It’s easy to forget that not everyone celebrates the same holiday as you. Religious-themed parties that exclude alternate beliefs can be offensive and hurtful to excluded employees. Not to mention they could be construed as religious discrimination in violation of antidiscrimination laws. If you are going to celebrate one religion, celebrate them all. Or consider leaving religion out of it all together and simply throwing a ‘Holiday Party,’ or host your party after the holidays to avoid potential confusion.

3.     Sexual Harassment Is Sexual Harassment Is Sexual Harassment

The relaxed atmosphere of a party combined with drinking can lead to comments and actions which may be construed as harassment. Harassment that occurs off-site at a work-sponsored event is just as serious as harassment that occurs on-site. Remind employees that all work place rules still apply at the party. Brief managers beforehand to be on alert and to step in if they see potential harassment, and make sure you have a plan in place to handle violations beforehand. Consider inviting spouses and significant others. In addition to employees seeing you as a “family friendly” employer, the presence of significant others keeps employees on their best behavior.

4.     Mandatory Parties May Cost You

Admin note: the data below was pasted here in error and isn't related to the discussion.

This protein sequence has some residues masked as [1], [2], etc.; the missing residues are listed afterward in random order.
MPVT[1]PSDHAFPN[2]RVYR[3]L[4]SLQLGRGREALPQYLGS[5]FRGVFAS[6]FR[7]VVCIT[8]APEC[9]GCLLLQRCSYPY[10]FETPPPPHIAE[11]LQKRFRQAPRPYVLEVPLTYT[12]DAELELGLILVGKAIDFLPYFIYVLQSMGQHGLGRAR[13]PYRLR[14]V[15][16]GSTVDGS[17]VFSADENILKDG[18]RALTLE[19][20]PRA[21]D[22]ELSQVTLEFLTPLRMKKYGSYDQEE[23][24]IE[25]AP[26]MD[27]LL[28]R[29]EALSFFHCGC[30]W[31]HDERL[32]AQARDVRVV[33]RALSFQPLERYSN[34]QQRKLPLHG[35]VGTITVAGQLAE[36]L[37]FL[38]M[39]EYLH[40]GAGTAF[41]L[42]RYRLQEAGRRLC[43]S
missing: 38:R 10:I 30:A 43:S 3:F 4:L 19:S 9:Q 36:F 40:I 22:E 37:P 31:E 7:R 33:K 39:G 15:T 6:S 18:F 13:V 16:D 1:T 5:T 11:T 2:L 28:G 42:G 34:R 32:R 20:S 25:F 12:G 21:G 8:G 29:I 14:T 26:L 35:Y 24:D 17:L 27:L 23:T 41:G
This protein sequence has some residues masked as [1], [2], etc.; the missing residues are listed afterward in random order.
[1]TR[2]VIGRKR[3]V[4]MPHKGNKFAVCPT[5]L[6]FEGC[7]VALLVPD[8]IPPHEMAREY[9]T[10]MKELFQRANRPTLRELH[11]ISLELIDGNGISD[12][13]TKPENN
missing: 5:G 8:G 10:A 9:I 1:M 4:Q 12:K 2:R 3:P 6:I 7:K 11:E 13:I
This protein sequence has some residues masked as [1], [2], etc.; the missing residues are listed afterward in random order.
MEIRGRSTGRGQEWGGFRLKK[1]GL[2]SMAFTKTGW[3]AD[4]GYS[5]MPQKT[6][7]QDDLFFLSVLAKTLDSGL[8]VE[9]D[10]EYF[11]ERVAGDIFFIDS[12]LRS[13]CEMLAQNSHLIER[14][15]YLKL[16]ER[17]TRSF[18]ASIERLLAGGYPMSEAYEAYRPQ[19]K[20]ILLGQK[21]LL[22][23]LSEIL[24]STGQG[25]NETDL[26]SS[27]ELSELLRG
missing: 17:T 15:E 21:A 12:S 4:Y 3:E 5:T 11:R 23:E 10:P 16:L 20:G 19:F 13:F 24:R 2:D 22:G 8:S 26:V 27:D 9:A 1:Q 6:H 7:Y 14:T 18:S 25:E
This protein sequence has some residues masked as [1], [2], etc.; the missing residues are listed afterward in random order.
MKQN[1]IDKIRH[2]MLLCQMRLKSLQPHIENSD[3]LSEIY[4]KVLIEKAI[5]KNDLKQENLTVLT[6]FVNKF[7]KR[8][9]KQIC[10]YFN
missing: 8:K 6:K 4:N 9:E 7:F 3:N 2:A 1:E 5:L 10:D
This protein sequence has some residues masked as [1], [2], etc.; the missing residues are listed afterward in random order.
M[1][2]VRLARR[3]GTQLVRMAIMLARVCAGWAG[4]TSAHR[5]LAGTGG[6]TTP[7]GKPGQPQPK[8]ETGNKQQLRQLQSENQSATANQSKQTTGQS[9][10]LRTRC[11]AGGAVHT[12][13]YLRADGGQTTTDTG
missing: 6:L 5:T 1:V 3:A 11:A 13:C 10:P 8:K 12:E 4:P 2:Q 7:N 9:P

Office parties should always be voluntary. Requiring or even pressuring employees to attend invites Fair Labor Standards Act issues that employers should avoid. Mandatory attendance may require an employer to pay non-exempt employees for time spent at the party and even worker’s compensation in the event of an accident. Scheduling the party outside of office hours or on a weekend helps make clear that the party is not work-related.

5.     Handle Clients With Care

To invite clients or not to invite clients…. On one hand, parties can be a great marketing opportunity for a company. On the other hand, inviting clients places an additional set of pressures on both the company and employees. Party mishaps may have resounding consequences if clients are there to witness them, including loss of existing or potential business, not to mention legal liability if a client is injured. Additionally, requiring employees to mingle and network with clients may be considered working hours, raising the compensation concerns discussed above. Think carefully about whether your holiday party is the right environment for your clients, and maybe save the networking for another time.